Joseph W. Bartlett
A lively debate is cascading through the U.S. Capital Markets, triggered by the success of well-heeled investors in public markets labeled “activists.”
Bebchuk vs. Lipton
On the one hand, the applause in favor of activists is led by certain academics, the chief being Professor Lucien Bebchuk, who has reported.
“Empirical studies show that attacks on companies by activist hedge funds benefit, and do not have an adverse effect on, the targets over the five year period following the attack.
“Only anecdotal evidence and claimed real-world experience show that attacks on companies by activist hedge funds have an adverse effect on the targets and other companies that adjust management strategy to void attacks.
“Empirical studies are better than anecdotal evidence and real-world experience.
“Therefore, attacks by activist hedge funds should not be restrained but should be encouraged.”
Guest Authors: Abigail Pickering Bomba, Steven Epstein, Arthur Fleischer, Jr., Peter S. Golden, David B. Hennes, Philip Richter, Robert C. Schwenkel, John E. Sorkin, and Gail Weinstein – Fried, Frank, Harris, Shriver & Jacobson LLP
In In re Family Dollar Stores, Inc. Stockholder Litigation (Dec. 19), the Delaware Court of Chancery continued its trend of increased deference to decisions of independent directors, whether under the business judgment rule or the enhanced scrutiny standard of Revlon. The court concluded that Family Dollar Stores, Inc. (“Family”) did not breach itsRevlon duty to maximize stockholder value when it decided not to negotiate with a competing bidder to seek to improve the terms of the competing bid. The court refused to grant the plaintiffs’ request that the court enjoin the stockholder vote on the proposed merger of Family with Dollar Tree, Inc. (“Tree”) until Family had negotiated in good faith with the competing bidder, Dollar General, Inc. (“Dollar”).
Guest post by Attorneys at Davis Polk & Wardwell LLP
On March 7, 2014, Vice Chancellor Travis Laster of the Delaware Court of Chancery found a financial advisor liable for aiding and abetting breaches of fiduciary duties by the board of Rural/Metro Corporation in connection with the company’s 2011 sale to an affiliate of Warburg Pincus LLC. In its 91-page, post-trial opinion, the Court concluded that the financial advisor allowed its interests in pursuing buy-side financing roles in both the sales of Rural/Metro and Emergency Medical Services (“EMS”) to negatively affect the timing and structure of the company’s sales process, that the board was not aware of certain of these actual or potential conflicts of interest, and that the valuation analysis provided to the board was flawed in several respects. Both the Rural/Metro board of directors and a second financial advisor to Rural/Metro settled before trial for $6.6 million and $5.0 million, respectively.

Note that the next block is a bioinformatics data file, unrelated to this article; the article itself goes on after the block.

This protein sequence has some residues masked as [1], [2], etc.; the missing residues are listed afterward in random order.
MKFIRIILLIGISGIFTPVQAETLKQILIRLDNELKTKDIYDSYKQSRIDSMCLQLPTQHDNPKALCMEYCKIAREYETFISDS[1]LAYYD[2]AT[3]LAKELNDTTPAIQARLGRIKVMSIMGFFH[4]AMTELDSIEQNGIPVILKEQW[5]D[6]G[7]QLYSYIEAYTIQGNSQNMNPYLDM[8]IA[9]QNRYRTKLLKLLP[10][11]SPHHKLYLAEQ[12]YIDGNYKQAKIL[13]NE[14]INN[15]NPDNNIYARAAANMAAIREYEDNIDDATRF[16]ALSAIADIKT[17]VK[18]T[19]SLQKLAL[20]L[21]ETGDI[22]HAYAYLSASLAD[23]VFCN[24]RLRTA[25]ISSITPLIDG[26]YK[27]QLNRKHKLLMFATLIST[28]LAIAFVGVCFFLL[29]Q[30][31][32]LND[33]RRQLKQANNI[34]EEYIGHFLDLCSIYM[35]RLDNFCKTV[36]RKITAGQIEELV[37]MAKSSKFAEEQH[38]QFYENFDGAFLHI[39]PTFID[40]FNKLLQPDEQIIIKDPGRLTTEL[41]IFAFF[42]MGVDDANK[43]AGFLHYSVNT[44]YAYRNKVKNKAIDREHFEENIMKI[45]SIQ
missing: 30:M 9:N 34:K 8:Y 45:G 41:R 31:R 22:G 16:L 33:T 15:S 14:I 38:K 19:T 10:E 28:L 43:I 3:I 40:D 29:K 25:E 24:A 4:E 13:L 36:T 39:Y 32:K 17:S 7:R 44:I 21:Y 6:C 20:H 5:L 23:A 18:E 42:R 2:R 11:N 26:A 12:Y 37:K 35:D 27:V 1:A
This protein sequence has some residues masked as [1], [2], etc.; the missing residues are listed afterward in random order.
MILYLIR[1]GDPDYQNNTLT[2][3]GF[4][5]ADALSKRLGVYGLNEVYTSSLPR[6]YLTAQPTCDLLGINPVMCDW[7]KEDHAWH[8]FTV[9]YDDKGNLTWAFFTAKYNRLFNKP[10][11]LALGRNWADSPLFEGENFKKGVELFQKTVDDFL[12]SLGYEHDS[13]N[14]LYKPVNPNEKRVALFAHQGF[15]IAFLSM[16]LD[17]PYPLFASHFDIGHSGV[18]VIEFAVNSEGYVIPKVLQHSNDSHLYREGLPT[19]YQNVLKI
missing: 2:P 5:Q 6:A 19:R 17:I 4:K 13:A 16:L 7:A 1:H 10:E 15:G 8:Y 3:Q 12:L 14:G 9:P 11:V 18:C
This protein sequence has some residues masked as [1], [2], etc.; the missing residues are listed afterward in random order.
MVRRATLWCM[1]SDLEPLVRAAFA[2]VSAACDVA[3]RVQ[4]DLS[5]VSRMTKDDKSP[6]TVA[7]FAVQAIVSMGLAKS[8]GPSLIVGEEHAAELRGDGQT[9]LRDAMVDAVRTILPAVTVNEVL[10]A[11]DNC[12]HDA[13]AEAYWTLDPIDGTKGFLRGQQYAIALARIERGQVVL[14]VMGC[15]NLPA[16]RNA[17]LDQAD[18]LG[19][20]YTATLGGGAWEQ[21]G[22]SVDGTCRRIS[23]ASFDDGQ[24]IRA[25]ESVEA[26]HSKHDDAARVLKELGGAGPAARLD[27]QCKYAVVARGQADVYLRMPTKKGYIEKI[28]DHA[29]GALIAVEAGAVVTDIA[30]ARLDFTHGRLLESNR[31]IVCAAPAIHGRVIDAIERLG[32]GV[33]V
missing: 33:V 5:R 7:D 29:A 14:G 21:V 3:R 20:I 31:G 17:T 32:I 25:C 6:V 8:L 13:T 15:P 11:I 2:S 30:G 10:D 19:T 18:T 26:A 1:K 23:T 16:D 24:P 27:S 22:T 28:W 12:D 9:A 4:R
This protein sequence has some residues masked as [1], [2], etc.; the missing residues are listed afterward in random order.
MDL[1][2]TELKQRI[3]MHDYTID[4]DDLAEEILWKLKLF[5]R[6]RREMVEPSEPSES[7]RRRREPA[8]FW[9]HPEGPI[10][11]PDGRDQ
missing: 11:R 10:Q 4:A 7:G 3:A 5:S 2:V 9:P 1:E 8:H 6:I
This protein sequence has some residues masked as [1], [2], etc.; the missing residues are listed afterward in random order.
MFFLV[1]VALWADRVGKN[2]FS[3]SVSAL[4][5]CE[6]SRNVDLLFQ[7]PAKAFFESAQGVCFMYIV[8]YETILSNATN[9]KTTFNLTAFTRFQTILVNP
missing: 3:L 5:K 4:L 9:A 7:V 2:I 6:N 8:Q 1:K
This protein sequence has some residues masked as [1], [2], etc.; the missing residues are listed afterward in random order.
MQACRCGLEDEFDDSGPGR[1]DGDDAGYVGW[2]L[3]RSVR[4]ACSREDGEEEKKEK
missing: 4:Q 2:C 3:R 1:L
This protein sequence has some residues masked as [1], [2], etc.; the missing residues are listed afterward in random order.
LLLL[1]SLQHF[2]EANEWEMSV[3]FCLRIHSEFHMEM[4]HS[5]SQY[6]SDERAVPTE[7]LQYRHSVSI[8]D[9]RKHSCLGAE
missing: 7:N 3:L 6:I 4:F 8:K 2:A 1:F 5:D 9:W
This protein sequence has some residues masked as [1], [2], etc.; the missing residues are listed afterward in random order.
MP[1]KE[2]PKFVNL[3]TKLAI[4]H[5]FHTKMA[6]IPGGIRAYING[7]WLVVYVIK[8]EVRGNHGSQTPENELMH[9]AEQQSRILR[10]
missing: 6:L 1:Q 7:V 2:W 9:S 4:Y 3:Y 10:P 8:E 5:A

This opinion is the latest example of the Court of Chancery’s focus on conflicts of interest involving sell-side financial advisors, as most recently demonstrated in the Del Monte and El Paso decisions. Rural Metro thus underscores the very real and potentially significant liabilities to financial advisors. It also serves as a salient reminder that the actions of advisors, including those carried out unbeknownst to the board, may be imputed to boards that fail to exercise reasonable oversight of their so-called informational “gatekeepers” in a sale process.
Joseph W. Bartlett
Various attacks are mounted against the boards and managers of U.S. publicly held companies based on alleged deficiencies in the disclosure of financial results, the prosecution’s case buttressed by a emails discovered in the cloud from disgruntled insiders. The legal issues have been analyzed ad infinitum by the media and legal commentators. There is no effort from this corner to add to that enhanced commentary.
One point, however, strikes me as a prudent prophylactic for public companies and their managers who are reporting valuations and other material information to the marketplace, including but not limited to existing shareholders and creditors.
Guest post by attorneys at Fried, Frank, Harris, Shriver & Jacobson LLP
Abigail Pickering Bomba, Steven Epstein, Arthur Fleischer, Jr., Peter S. Golden, Philip Richter, David N. Shine, John E. Sorkin, and Gail Weinstein
In KKR Financial Holdings LLC Stockholder Litigation (Oct. 14, 2014), the Delaware Chancery Court has continued its march to the drumbeat of business judgment deference.
In a putative class action by shareholders of KKR Financial (KFN), who were claiming breach of fiduciary duty by KFN’s board in having approved a $2.6 billion merger with private equity firm KKR, Chancellor Andre Bouchard found that KKR had not been a controlling stockholder of KFN– because KKR held less than 1% of KFN’s voting power and had no right to appoint or remove directors or block board actions, even though KKR had “total managerial control” of KFN. The Chancellor also found that KFN’s directors had been independent of KKR (even though they had been nominated by and had various ties to KKR); and that KFN’s merger proxy statement had provided for a fully informed stockholder vote. The court applied business judgment review and dismissed the case at the pleading stage.